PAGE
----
Why is this Cliffhanger Rash so prevalent and pervasive lately? Is this because the authors are inexperienced and that’s the only way they can think to end a book in a series? Is it because the publisher said, “Hey, you have enough words in this book. Let’s torture our readers and make it into a duology, a three-part book or a series!” *insert evil laugh* Is it because people actually *like* cliffhangers and having to wait a year or more to find out what happens next? I realize that television has groomed us for this, what with their Who Shot JR? crap and Who’s going to replace Matt Smith as the next Doctor? questioning. But that’s TV. Books are a totally different creature, in my opinion. And I. Don’t. Like. Cliffhangers. Seriously, I’m asking: why write a cliffhanger?

Let’s be safe out there, people. Take your antibiotics, kill off the dreaded Cliffhanger Rash, and write great stories that make me want to read on without feeling like I’m being blackmailed into reading the next book. I’d really appreciate it.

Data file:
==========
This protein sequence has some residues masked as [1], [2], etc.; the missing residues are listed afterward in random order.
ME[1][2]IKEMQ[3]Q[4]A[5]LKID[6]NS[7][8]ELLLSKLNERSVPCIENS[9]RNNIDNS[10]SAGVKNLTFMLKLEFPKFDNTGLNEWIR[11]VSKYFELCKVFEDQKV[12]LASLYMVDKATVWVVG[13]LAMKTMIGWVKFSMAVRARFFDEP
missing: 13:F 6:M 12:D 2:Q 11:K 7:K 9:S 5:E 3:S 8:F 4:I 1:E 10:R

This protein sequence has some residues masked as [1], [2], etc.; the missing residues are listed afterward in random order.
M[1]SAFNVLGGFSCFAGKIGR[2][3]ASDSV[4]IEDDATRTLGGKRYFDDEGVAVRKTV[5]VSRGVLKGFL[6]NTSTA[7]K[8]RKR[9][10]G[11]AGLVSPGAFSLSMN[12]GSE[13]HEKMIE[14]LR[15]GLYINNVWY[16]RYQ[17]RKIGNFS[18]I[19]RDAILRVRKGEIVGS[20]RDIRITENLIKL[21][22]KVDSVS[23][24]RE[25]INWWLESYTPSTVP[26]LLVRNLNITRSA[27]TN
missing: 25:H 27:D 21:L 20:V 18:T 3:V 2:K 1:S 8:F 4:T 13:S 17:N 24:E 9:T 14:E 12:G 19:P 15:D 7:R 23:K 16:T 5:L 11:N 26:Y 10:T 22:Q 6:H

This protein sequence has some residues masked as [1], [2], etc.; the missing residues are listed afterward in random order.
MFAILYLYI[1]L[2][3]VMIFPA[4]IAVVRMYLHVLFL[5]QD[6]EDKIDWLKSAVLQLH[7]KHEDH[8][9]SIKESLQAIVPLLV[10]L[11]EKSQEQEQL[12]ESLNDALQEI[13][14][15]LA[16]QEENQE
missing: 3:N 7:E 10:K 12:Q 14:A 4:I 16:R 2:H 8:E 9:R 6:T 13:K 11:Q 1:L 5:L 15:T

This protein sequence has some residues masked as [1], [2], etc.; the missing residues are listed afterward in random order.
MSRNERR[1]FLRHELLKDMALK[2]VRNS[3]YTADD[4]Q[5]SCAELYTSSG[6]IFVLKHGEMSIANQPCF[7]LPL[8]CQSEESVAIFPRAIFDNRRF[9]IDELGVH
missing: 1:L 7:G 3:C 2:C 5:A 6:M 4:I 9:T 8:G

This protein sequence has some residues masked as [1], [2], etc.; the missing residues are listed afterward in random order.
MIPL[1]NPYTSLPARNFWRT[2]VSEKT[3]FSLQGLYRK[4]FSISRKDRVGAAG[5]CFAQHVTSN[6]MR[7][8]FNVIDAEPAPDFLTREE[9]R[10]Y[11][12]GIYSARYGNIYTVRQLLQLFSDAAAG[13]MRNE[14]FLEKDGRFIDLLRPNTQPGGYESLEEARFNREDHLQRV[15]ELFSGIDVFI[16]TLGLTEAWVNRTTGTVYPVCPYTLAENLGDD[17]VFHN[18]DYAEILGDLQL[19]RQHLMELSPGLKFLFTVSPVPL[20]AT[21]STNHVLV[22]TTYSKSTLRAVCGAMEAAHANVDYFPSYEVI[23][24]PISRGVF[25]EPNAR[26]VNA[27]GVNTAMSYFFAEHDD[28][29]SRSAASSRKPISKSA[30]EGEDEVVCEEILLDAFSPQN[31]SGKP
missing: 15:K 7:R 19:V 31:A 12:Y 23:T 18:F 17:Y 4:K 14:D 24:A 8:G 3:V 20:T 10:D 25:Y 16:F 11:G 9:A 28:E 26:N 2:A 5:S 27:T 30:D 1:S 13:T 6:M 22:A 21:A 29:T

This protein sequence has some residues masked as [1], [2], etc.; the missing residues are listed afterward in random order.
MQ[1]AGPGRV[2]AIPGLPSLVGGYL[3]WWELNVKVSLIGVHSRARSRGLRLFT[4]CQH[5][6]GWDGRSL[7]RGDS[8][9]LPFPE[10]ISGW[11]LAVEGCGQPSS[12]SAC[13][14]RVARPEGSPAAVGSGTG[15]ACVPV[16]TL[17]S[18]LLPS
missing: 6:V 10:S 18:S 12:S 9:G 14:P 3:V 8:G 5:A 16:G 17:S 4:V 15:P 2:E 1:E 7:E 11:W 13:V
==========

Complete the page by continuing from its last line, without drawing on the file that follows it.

About Mary @ TheBookSwarm

18 Responses to “What’s with the rash of cliffhangers lately? Discuss.”

  1. I just finished a book with three cliffhangers. Seriously, three. Three focal characters, three life-threatening situations. And I was like, really?! That SO makes me not want to buy the next book.
    At this point, cliffhangers are pretty much counterproductive for me. I don’t like them, and if I know in advance a book ends with one, I’m not likely to read it at all. I just fail to understand why authors choose to do that.

  2. God, I know! More often than I’d like, I suspect that YA lit publishers mainly see the profitability of this genre and so are allowing quality to slide for the sake of money. I think it’s a cheap way to get attention, like wearing a cut-off T-shirt to the park: the attention you’re gaining is superficial and people, will momentarily piqued, will be hard-pressed to maintain that attention. YA lit is whoring itself out, nooooo!